Break Up to Make Up: Why Is It So Hard To Leave and NOT Go Back?

June 8, 2012  |  

Three years ago when I ended my five-year relationship–the longest in my life–I knew it was over. Or so I thought. It took me a year and some months to really end it. I doubled back a couple of times, the relationship walk of shame I like to call it. I went back because it was hard adjusting to single life. I went back because the nights would get especially lonely every once in awhile, but every time I found myself back with my ex, I knew I was doing it for all the wrong reasons. But for a time, I couldn’t stop.

The other day I was scanning a celebrity break up list and noticed a good number of the people on the list had or were already reunited with their exes. Eva Longoria and her young boo, Kobe and Vanessa (I’m confused too), Nicole Scherzinger and Lewis Hamilton; Their reunions beat the speed of a celebrity blog post, which is no easy feat. This made me wonder, does anyone end a long-term relationship and leave it alone cold turkey?

A few weeks ago a close girlfriend shamefully admitted that she’d hooked back up with her scumbag ex. It was like watching a drug addict in the midst of a relapse; she rocked backed and forth, drew out the time before she could tell us–her circle of close friends–what transgression had transpired. After she’d confessed that she backpedaled, she continuously expressed how guilty she felt: “I can’t believe I did it. It won’t happen again…” I was upset with her, and a part of me wanted to shake her to remind her that this man cheated on her, numerous times. I wanted to remind her of his controlling ways and all the ”side chicks” that were blowing up her spot while they were together, but she didn’t need my reminder.  She knew her ex was no good, and she hadn’t forgotten all the wrong he’d done.  She didn’t want him back, or so she’d expressed to us all, and I believed her. I knew what she was doing. I’ve been there, yet it didn’t stop me from shaking my head at her step back.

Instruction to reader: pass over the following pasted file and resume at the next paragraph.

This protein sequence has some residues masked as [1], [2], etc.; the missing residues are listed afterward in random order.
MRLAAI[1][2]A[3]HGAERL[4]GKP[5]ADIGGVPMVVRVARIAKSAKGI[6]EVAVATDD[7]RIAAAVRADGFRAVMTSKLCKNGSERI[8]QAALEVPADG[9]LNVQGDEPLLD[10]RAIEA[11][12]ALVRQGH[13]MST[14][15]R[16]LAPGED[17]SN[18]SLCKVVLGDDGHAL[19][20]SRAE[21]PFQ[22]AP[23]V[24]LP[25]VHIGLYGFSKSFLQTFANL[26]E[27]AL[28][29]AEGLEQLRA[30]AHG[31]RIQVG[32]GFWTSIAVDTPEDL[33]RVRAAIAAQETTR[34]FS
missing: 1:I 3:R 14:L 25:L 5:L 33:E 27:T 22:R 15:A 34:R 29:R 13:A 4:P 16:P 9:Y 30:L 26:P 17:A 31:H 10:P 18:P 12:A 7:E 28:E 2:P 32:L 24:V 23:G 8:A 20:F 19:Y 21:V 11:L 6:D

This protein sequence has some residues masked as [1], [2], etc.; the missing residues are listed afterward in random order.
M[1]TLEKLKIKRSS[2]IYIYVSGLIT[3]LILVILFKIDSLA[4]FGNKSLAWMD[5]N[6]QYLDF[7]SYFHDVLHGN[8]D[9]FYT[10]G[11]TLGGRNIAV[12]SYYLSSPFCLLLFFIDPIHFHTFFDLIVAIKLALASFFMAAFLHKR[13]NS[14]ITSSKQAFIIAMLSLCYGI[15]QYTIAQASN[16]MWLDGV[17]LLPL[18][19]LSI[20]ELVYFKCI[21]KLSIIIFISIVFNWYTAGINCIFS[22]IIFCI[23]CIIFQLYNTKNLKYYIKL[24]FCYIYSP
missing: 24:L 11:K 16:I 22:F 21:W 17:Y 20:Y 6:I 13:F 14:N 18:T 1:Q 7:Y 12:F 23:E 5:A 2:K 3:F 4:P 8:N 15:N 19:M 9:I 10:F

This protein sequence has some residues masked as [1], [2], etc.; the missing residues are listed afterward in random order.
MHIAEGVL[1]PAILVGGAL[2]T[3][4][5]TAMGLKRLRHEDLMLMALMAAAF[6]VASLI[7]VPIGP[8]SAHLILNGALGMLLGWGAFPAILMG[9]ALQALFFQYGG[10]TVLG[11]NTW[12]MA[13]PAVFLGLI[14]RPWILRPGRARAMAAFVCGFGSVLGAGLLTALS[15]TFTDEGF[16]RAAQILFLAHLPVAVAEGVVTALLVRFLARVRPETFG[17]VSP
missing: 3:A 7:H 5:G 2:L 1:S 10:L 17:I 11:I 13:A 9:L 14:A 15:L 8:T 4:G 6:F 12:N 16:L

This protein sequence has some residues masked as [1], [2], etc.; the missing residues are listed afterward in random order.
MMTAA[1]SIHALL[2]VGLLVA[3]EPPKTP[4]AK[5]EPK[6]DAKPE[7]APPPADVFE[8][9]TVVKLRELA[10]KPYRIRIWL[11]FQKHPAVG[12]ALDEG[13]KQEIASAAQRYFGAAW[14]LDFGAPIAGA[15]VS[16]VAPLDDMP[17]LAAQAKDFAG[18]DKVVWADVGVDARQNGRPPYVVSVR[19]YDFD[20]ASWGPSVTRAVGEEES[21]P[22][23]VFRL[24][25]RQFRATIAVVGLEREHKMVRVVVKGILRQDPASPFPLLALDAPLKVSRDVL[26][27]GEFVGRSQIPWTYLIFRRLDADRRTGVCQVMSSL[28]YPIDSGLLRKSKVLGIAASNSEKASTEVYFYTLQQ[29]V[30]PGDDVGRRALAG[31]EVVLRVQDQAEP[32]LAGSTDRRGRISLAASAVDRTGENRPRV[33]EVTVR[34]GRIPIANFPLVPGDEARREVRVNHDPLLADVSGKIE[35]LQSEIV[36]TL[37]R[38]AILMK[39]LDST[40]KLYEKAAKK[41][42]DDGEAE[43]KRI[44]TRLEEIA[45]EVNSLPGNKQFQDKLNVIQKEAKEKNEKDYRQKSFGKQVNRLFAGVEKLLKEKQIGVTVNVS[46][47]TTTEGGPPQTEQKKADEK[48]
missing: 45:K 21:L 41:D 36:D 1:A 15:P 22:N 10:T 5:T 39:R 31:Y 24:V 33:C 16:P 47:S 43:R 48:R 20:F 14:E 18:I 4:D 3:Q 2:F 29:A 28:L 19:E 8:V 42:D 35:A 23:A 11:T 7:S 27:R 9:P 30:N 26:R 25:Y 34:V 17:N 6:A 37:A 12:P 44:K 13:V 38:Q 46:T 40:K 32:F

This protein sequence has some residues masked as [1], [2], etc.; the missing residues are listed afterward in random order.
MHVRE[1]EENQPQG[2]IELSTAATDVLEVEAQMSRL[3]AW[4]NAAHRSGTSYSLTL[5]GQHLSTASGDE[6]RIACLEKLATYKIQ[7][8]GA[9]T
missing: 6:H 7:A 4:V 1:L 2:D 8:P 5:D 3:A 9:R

As we consoled and scolded her, one by one we slowly but surely admitted that we’d been there, a couple of times in some instances. The room quieted down, and I can only imagine that everyone in the room was reliving their shame all over again. I know I was. Then it dawned on me, “Why should I be ashamed?”

The relationship walk of shame isn’t new to anyone. I’m pretty sure I’m not dropping a piece of knowledge on you that you’ve been longing for. Why is it so hard to accept it? Why are we so hard on our friends  and even on ourselves when they’ve gone back to a less-than-worthy ex for a brief moment? Are there people out there who say bye and never look back?

I’m sure someone will have a story about a relationship or person they knew that walked away and never looked back. However, I suspect if I actually spoke to this person, really grilled them, they’d have a rocking back and forth confession moment too.  In all fairness, I’m sure there are relationships out there that end, period. But in my life, all those relationships seem to have happened on television. My mom has done the walk, my siblings have done the walk, countless friends, and of course, myself.

Maybe the walk of shame has to happen for some. Sometimes the walk leads to reconciliation, which is all good if that’s what you want, but many times the shame walk can be helpful in doing the complete opposite. Often it can be closure–a little reminder of why you left in the first place. The shame helps confirm that you shouldn’t have anything to do with that person or that situation, and in the end, the “shame walk” can be the thing you need to keep on walking.

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